The Bodhi Seal of the
|BY THE VENERABLE MASTER HSUAN
translated by Bhiksuni Heng Hsien
reviewed by Bhikshuni Heng Ch'ih
edited by Shramanerika Heng Chen
Ch'an Master Yen Shou, also called Yung Ming, was the Sixth Patriarch of the Lotus Society, that is, the Pure Land School. He started out as a Ch'an (Dhyana) Master, and single-mindedly cultivated dhyana-samadhi. Then afterwards he went to T'ien T'ai Mountain, to the T'ai Yuan Bodhimanda, and wrote out two slips of paper. On one of them he wrote "single-minded dhyana samadhi," and on the other one he wrote "being born in and adorning the Pure Land." So there he was with two pieces of paper and the question of whether he should cultivate Ch'an or the Pure Land. He then requested Great Master Chih Chieh to instruct him, rolled the slips of paper into balls, and went before the Buddhas. Most likely he put the slips of paper into a bowl and then drew one out: it was the one that said "Pure Land." He repeated this process seven times in a row, and the outcome was the same every time: "Pure Land." Consequently he devoted himself to the cultivation of the Pure Land. He performed the ceremonies every day at the Temple at Yung Ming Mountain one hundred and eight times, and after he was finished, he recited the Buddha's name. He then went to another mountain and recited the Buddha's name, and to many people his recitation sounded like the sound one hears in sea shells or like music from the heavens.
There were a good many unusual circumstances and strange events associated with him. He devoted himself to the recitation of the Buddha's name and then wrote a treatise entitled the Tsung Ching Lu in one hundred rolls. The Tsung Ching Lu is a very fine book and is his original composition. The fact that he began as a cultivator of dhyana samadhi and then switched over to the Pure Land explains why he has the title of "Ch'an Master." "Yung Ming" was the name of his temple.
THE MASTER WAS ONE OF THE WANGS OF YU HANG. He was from Yu Hang, the present-day Hang Chou, and his father and mother were surnamed Wang. ON T'IEN T'AI'S PILLAR OF HEAVEN PEAK HE PRACTICED SAMADHI. The name of the peak was Pillar of Heaven, and it was in the T'ien T'ai Range. THEN HE CALLED UPON THE NATIONAL MASTER SHAO, WHO CONSIDERED HIM A VESSEL, AND IN SECRET TRANSMITTED HIS ESOTERIC DOCTRINE TO HIM." Then, afterwards, he went to visit National Master Shao, who saw him as a vessel for the Buddhadharma. The National Master saw and understood him, or rather, they recognized each other. He entrusted him with the transmission of his Dharma in secret, handing on to him the Dharma of the Dharma Eye AND SAID, that is, National Master Shao said to him, "YOU HAVE AFFINITIES WITH MASTER YUAN. ONE DAY YOU WILL PROMOTE THE BUDDHA'S WORK ON A LARGE SCALE." He told him, "You and Master Yuan have a lot of affinities with each other. One day, in the future, you will be able to cause Buddhism to spread."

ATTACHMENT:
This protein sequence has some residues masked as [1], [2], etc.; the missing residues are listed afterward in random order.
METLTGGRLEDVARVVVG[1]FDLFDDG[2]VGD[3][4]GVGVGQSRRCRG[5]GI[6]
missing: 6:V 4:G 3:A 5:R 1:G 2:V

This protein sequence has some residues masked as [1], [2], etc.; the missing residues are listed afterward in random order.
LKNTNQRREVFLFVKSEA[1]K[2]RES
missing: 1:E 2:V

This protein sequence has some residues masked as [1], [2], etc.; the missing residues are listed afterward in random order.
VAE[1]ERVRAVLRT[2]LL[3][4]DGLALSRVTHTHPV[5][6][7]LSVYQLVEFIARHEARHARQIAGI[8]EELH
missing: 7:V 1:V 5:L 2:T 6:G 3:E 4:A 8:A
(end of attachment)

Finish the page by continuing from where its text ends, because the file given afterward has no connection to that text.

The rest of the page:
CHUNG I WANG REQUESTED THAT HE OPEN THE MOUNTAIN FOR LING YIN. A layman named Chung I Wang asked him to "open" the mountain, just as we did on the day when we went to Marblemount and opened the mountain so that a monastery could be built there. Ling Yin was the name of the monastery that was built on that mountain. THE NEXT YEAR HE WENT ON TO YUNG MING. A SANGHAN ASKED HIM WHAT YUNG MING WAS LIKE, ITS WONDERFUL PURPORT. While he was staying at Yung Ming a member of the Sangha asked him, "What is the wonderful purport of Yung Ming?" That is, what was the guiding principle, the wonderful meaning of Yung Ming Monastery. If someone asked you what the wonderful purport of Gold Mountain was, what would you reply? THE MASTER SAID, 'INCREASE THE INCENSE. The Master told him, "Add a little more incense." HE REPLIED, 'THANKS TO THE MASTER FOR INSTRUCTION.' The Sanghan thanked him. THE MASTER SAID, 'A PLEASURE: NO TRANSACTION.' When the Sangha member thanked him, the Master indicated that there was nothing happening, so what was he thanking him for? "A pleasure: no transaction," meant "don't mention it." THE SANGHAN BOWED AND THE MASTER SAID, 'LISTEN TO MY GATHA.' Thereupon the Sanghan bowed to the Master, who told him, "Seize hold of, listen to, my verse."